Flourless Chocolate Cake

An important white paper was released yesterday by E&W Strategies LLC that alleges that “[t]he establishment of the Renewable Fuel Standard (“RFS”), which was enacted for valid public policy reasons, provided the unintended framework for a new and persistent area of fraud.”

Sounds like there were not enough cooks in RFS kitchen

A full copy of the report entitled, “White Paper Addressing Fraud in the Renewable Fuels Market and Regulatory Approaches to Reducing this Risk in the Future,” can be found here.  The report is further discussed in an Oil and Gas Journal (“OGJ”) article entitled, “RINs program within RFS created opportunities for fraud, report says.”

The author of the report, which was commissioned by Valero Energy Corp., is E&W Strategies President, Doug Parker, who was a special agent in the Environmental Protection Agency’s (“EPA”) nationwide Criminal Investigation Division for 24 years, according to the OGJ and as discussed detail in the report.

According to the report, which was the result of a review centered on compliance within the RFS and the analysis of vulnerabilities of the RFS to criminal conduct, “[s]tructural vulnerabilities in the regulations, limited agency oversight, and a lack of market transparency within the RFS made this program a ripe target for massive fraud and illicit gain.”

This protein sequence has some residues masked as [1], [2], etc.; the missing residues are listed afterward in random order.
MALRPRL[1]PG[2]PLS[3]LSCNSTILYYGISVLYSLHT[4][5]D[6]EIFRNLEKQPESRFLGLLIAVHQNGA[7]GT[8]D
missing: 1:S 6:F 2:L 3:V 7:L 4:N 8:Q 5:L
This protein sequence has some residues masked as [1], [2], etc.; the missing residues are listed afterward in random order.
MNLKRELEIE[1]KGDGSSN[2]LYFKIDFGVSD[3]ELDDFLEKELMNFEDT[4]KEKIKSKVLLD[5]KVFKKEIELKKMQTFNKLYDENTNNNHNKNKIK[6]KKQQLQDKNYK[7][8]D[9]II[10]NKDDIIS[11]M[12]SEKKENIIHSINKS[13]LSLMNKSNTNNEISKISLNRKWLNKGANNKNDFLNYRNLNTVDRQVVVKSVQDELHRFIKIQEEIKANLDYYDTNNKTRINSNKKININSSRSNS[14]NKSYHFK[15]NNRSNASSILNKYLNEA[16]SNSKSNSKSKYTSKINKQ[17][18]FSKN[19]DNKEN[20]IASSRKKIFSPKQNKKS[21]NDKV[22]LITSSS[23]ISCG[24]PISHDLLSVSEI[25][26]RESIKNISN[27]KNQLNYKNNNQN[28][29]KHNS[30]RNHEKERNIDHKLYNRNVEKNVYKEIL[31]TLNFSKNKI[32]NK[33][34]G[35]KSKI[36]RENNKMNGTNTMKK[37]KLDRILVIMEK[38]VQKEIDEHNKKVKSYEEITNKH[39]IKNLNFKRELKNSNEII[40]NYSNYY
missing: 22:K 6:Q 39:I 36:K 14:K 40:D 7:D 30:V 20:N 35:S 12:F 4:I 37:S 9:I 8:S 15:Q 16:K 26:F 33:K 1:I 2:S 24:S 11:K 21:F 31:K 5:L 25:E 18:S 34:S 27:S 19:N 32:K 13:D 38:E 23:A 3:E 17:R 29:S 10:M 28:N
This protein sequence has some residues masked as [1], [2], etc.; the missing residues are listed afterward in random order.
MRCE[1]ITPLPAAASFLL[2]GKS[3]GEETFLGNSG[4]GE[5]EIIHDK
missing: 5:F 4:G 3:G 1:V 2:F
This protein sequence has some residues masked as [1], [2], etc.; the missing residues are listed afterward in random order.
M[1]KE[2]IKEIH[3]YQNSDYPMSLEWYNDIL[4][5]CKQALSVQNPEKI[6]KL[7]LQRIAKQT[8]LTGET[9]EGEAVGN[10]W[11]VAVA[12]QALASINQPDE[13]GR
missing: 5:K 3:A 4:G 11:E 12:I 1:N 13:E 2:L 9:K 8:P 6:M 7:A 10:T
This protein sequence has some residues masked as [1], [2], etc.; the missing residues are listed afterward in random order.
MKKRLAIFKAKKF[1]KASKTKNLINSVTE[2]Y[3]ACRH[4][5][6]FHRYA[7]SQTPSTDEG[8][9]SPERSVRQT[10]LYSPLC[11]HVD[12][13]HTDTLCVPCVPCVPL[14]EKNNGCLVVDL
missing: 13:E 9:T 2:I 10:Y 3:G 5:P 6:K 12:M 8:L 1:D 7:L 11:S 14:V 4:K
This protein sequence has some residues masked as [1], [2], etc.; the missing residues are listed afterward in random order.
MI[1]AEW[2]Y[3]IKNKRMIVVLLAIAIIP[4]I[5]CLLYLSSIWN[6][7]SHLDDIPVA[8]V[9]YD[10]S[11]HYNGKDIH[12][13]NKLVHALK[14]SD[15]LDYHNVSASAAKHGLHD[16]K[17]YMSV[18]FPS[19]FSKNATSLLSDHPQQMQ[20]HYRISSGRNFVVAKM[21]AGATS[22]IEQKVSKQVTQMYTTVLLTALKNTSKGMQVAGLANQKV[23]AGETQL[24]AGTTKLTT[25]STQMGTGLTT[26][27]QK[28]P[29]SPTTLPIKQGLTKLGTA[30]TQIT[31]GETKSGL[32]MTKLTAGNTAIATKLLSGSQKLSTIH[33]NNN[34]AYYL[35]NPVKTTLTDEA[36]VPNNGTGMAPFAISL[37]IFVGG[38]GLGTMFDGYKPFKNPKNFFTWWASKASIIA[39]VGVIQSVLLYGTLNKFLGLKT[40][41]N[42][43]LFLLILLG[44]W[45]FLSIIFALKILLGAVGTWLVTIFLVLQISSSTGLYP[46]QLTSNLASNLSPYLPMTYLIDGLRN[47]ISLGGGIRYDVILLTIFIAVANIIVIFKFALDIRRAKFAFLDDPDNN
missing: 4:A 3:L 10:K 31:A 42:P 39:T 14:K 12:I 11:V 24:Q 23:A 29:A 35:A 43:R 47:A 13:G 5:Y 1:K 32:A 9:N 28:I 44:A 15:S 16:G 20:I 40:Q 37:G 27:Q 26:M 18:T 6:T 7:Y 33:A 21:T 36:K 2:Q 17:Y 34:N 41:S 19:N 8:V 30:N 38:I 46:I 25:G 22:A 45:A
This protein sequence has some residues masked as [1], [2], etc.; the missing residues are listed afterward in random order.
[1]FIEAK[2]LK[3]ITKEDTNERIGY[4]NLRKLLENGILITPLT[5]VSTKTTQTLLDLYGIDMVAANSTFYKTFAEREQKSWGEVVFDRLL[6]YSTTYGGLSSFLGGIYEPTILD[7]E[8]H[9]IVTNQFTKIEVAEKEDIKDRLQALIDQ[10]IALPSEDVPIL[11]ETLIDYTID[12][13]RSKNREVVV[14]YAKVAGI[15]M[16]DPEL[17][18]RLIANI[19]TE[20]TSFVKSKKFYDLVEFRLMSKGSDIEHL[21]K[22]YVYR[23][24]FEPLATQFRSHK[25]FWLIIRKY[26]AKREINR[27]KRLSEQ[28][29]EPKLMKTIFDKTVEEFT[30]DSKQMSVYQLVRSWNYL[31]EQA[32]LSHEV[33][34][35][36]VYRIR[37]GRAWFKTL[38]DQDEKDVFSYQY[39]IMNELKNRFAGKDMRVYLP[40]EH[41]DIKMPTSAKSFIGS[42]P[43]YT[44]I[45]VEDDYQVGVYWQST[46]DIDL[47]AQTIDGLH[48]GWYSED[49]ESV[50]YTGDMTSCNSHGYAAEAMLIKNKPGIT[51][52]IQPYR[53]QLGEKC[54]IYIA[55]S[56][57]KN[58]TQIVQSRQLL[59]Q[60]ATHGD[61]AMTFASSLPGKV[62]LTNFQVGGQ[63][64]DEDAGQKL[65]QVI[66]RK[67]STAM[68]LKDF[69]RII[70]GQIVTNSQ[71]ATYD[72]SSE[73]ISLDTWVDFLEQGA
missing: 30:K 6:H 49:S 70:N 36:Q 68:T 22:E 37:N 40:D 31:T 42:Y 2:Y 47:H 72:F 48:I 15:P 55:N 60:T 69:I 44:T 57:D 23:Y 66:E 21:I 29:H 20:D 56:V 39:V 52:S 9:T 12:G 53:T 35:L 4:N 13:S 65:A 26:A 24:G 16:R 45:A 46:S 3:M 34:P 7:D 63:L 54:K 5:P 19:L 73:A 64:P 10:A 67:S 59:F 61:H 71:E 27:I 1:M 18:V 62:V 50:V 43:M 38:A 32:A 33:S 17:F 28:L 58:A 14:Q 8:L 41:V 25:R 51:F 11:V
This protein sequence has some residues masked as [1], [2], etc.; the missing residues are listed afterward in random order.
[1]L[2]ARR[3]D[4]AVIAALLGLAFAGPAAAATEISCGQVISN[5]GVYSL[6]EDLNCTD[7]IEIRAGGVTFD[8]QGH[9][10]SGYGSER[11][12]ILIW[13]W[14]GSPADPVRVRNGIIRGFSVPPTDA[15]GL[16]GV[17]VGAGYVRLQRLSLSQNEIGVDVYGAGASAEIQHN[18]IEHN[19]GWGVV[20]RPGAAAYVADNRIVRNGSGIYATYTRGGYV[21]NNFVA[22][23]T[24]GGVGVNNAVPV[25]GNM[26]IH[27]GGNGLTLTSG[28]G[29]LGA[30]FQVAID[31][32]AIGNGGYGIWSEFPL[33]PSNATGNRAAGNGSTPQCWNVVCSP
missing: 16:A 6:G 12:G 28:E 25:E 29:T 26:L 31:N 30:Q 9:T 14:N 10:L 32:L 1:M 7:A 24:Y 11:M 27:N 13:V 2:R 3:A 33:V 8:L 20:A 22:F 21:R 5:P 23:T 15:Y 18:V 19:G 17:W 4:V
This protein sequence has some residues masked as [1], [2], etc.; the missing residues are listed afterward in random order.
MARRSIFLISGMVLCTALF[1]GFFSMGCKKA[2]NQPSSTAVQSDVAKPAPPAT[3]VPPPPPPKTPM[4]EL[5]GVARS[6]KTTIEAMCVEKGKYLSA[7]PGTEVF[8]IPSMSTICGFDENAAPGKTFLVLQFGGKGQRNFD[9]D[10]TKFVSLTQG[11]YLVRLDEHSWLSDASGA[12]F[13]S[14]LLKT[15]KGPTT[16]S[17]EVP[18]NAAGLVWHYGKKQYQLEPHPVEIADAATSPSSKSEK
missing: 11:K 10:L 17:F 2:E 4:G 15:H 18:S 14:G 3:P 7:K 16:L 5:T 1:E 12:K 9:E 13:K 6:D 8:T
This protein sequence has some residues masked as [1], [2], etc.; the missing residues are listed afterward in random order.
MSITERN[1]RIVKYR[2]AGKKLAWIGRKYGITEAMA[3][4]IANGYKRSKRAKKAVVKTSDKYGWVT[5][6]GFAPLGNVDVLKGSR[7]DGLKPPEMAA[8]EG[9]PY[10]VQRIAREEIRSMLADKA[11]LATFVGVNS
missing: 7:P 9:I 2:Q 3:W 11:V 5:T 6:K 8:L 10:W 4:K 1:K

The Renewable Identification Numbers (“RIN”) market was intended to create and promote an efficient trading market that encourages the use of renewable fuels through a system of tradeable compliance credits in connection with RFS goals; but like any form of “currency” system, it requires strict oversight or it will be ripe for deception.

However, as discussed in the OGJ article, not only did the EPA lack the resources to properly oversee the RIN market, but the report mentions that “the RFS is not a traditional regulatory program in that it is market based, and the EPA, unlike agencies such as the Securities and Exchange Commission (“SEC”) does not maintain significant staff expertise in the oversight of financial markets.”